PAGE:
When Will Behavioral Energy Efficiency Hit the Commercial Market in a Big Way?
According to a new report from The Advanced Energy Economy (AEE), “Extensive research has found that the average utility customer spends nine minutes per year thinking about their energy use.”
Behavioral energy efficiency (BEE) employs behavioral science to produce simple, actionable messages that are relevant to customers and motivate them to save energy, says the AEE report “Advanced Energy Technologies for Greenhouse Gas Reduction.”
Opower has made a name for itself as a behavioral energy efficiency company that works with 93 utility partners in 35 states and eight countries around the world. Among its techniques, Opower uses peer pressure to compare residential customers’ energy usage against their neighbors. Opower recently filed an initial public offering, and its success has drawn attention to other behavioral energy efficiency companies, including Tendril, which recently won a contract with Seattle City Light.
“Dozens of independent evaluations have found BEE programs consistently produce savings of 1.5-3.5 percent per household,” says the AEE report.
But what about behavioral programs for commercial energy users?
Opower says it is extending its services to small and medium business, but hasn’t made any announcements of big projects.
Cenergistic offers a Transformational Energy Management process that trains its clients’ personnel to implement behavioral and organizational changes that reduce energy consumption without the purchase of new equipment.
In London, Canadian-based Pulse Energy says it will provide energy efficiency reports to British Gas’ 900,000 commercial customers in a three-year, multi-million-dollar contract. The Pulse Platform for utilities’ commercial businesses includes multiple communications channels that drive behavior change.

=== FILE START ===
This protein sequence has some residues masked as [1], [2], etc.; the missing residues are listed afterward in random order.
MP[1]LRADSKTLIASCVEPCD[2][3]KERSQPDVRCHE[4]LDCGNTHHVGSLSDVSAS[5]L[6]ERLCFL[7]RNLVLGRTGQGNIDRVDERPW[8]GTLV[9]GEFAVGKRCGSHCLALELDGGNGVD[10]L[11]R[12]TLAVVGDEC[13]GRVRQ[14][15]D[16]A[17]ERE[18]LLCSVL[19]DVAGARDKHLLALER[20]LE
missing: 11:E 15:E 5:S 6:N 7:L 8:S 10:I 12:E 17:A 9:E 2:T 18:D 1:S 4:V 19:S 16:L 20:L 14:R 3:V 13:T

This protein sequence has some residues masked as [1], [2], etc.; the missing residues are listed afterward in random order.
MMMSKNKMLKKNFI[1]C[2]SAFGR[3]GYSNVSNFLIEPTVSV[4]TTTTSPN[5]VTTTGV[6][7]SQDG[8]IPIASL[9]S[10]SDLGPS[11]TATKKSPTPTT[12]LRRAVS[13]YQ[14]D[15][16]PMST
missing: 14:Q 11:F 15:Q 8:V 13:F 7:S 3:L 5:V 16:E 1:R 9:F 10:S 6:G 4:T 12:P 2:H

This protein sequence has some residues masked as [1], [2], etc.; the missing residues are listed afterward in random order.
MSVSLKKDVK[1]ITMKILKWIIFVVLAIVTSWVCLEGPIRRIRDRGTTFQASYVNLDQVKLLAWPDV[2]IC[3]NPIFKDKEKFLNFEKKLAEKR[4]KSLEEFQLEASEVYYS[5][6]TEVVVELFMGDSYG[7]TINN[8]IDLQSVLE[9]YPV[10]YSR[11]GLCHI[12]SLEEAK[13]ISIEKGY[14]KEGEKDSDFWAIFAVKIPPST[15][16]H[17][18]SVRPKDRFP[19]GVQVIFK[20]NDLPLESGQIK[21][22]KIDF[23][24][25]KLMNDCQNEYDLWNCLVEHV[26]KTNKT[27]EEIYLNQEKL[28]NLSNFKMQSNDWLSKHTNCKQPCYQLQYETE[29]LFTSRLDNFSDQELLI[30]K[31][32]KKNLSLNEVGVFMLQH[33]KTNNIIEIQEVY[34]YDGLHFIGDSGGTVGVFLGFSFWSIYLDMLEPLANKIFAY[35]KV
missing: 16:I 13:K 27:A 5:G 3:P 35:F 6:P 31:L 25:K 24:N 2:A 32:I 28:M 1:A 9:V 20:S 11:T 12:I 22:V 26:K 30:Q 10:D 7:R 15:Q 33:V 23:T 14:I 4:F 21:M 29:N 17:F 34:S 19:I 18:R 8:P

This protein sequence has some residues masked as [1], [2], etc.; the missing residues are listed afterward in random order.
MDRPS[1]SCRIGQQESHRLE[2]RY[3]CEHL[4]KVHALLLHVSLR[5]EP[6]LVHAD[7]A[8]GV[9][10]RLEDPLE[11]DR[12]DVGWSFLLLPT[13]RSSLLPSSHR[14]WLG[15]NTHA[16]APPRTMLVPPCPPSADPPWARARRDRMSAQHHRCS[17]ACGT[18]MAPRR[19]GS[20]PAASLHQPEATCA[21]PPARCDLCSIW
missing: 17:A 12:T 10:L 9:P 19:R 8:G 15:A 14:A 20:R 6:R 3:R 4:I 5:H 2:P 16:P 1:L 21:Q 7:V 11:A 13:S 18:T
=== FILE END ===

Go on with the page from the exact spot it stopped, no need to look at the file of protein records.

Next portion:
But in the United States, no Opower-like BEE product has really made a big splash in the commercial sector.
A doctoral student in the School of Architecture at Carnegie Mellon University developed an intelligent dashboard to evaluate plug load energy savings in the workplace, and initial trials found that office workers who used the dashboard saved 35.4 percent in plug load energy compared to their colleagues.
Recently, the Institute for Market Transformation and the US Department of Energy’s Better Buildings Alliance honored 14 property owners, tenants and brokers who are effectively using the lease as a tool to save energy in commercial buildings.
Perhaps the time has come for a commercial product that compares building tenants’ energy consumption with each other.
Photo: Office via Shutterstock
- Top 3 Reasons to Calculate Your Environmental Footprint
- Essential Guide to Lighting Retrofits and Upgrades
- How to Use Lean Tools to Cash In On Environmental and Energy Savings
- NAEM Research Report: Planning for a Sustainable Future
- Sustainability Reporting for Commercial Real Estate: GRESB
- Guide to Energy, Carbon and Environmental Software
- The CFO and the Sustainability Reporting Chain
- Integrated Building Optimization
- Sustainability Careers: Unlocking Hidden Employment Potential
- Trends in Energy Management: Where Should Your Next Investment Be?
- Energy Efficiency Requires Engineering Efficiency
- Integrated Building Optimization: A Crucial Convergence of Demand-side and Supply-Side Energy Management Strategies
- Driving Productivity and Profit with Industrial Energy Management
- Energy Procurement in 2014: Products & Programs to Optimize Savings
- BUYING STRATEGIES IN A VOLATILE MARKET: What Businesses Need to Know about Retail Electricity Procurement